From Demo to Hit: 6 Mastering Tips to Bring Your Songs to the Next Level

Photo: perfectionmastering.com

by Stephanie L. Carlin

It’s a little frustrating, isn’t it? You’ve spent hours on your mix only to find that once you’ve bounced it and listen back to it, it’s not spectacular. Sure, the elements are there but nothing you want is amplified and all of your hard work feels wasted.

Unless Pro Tools is your best friend, you most likely haven’t considered mastering. While mixing a track can add effects to individual audio files, mastering effects the whole mix and every element that was added to it. To simplify it even more, if your tracks were pillows with individual qualities of comfort effecting each part of the bed, mastering is the blanket that covers the bed completely.

While there are engineers that have mastered the art of mastering (no pun intended), and I am certainly not one of them, I thought I would share some quick, easy tips to make your track pop out of the speakers.

Store Past Pre-Masters and Masters

The way to start mastering is to bounce the session you have, import the session and then add the effects necessary, such as limiters, which we’ll get to in a sec. It’s important to save your pre-masters as well as your mastered track. The more options you have for your final product, the better.

Be Careful with your Ceiling and Threshold Levels

Limiters are compressors to help amplify your master. They are great for allowing your mix to become loud and dynamic. All of them include a “threshold” and a “ceiling” as well as a bar for gain reduction, or the regulation of a compressor to prevent the track from becoming too loud and causing harmful distortion. Essentially, the threshold is the floor and the ceiling is the… well, ceiling. The more gain you give the threshold, the louder the mix will be and the more gain you give the ceiling, the softer. The suggested method is to line up to the threshold and ceiling to the same amount and then go to the loudest part of your song. If you see gain reduction hit, at a maximum of 2.0, then bring the ceiling up to -0.2 (or -0.7 if you’re feeling dangerous) to create a louder track.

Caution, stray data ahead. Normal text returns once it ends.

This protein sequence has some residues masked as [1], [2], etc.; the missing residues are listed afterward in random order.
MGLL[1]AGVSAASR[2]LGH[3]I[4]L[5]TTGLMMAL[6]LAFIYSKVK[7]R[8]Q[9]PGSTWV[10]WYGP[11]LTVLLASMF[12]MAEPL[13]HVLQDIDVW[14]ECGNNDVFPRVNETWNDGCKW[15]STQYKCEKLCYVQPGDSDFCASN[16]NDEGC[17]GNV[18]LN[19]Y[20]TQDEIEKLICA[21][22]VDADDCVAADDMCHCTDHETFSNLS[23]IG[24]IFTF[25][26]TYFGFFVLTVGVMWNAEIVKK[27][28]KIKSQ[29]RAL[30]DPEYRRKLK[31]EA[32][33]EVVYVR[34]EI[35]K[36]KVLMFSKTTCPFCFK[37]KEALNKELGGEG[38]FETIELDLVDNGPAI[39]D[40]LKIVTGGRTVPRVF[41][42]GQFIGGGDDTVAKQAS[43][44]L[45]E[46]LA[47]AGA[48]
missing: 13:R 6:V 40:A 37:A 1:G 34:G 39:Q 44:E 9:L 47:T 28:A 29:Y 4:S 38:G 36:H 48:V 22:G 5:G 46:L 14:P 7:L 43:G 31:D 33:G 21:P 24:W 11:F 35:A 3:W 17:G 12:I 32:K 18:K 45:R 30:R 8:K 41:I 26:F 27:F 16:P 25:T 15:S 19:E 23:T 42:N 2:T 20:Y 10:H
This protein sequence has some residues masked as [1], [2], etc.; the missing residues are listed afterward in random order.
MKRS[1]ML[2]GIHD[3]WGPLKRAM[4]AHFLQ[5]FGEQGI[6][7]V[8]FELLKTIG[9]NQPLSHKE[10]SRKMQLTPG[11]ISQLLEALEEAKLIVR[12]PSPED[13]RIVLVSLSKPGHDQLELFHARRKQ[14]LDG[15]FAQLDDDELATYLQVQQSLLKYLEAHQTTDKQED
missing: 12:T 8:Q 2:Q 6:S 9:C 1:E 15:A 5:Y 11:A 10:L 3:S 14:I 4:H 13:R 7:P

(Side note: there’s a limiter that comes with Pro Tools known as Maxim, but to give you an idea of how much it stinks, there is speculation between audio engineers about if it actually affects the track at all, and in some cases, it has been known to glitch and corrupt audio tracks. So, yeah. Don’t use it).

Don’t Be Afraid to Mess with EQ

Some limiters come with EQ. Others don’t. While I wouldn’t advise putting effects like reverb or delay on your master, EQ is an effect that messes with frequencies of all kinds of tracks so why not your master? Why wouldn’t you want to go into your full track and get rid of the once weird frequency that shows up in all of your tracks?

To Narrow or Expand

Now, there are plenty of advanced tools, whether they are in the limiter or not, that can help either narrow in on certain frequencies or expand the frequencies, exponentially. You can’t be too extreme on either side. If you’re working with a large ensemble, it may get rid of frequencies you need. Still, by narrowing the mix to 100 Hertz and above, it can provide a lot of dynamic impact. Expansion can make a huge sound to a mix that may not have a lot of dynamic range. There are plenty of expansion plug-ins, but I would still remain cautious. Too much expansion, depending upon how you plan to distribute the sound, can cause damaging distortion, but if your mix is feeling squashed, this is a great option.

Don’t Be Afraid to Go Back Into the Mix

That is what pre-master tracks are for. There are several ways to approach a master just like there are several ways to approach a mix. If you find yourself uncomfortable with certain parts of your mix, there is no shame in going back and trying new things to make it interesting.

Less is More

You don’t need a lot of effects to make a great track. That’s already true for mixing and it definitely applies in mastered tracks. If you feel unsatisfied with everything, it may not necessarily be the master, and certainly adding a bunch of effects may not help. The most amazing thing about mastering is that with only a few effects, you can take a mix and create a professional track with just a few quick effects that can be handled in less than an hour in some cases. That is pretty amazing.

Do you have any more mastering tips? Let us know in the COMMENTS!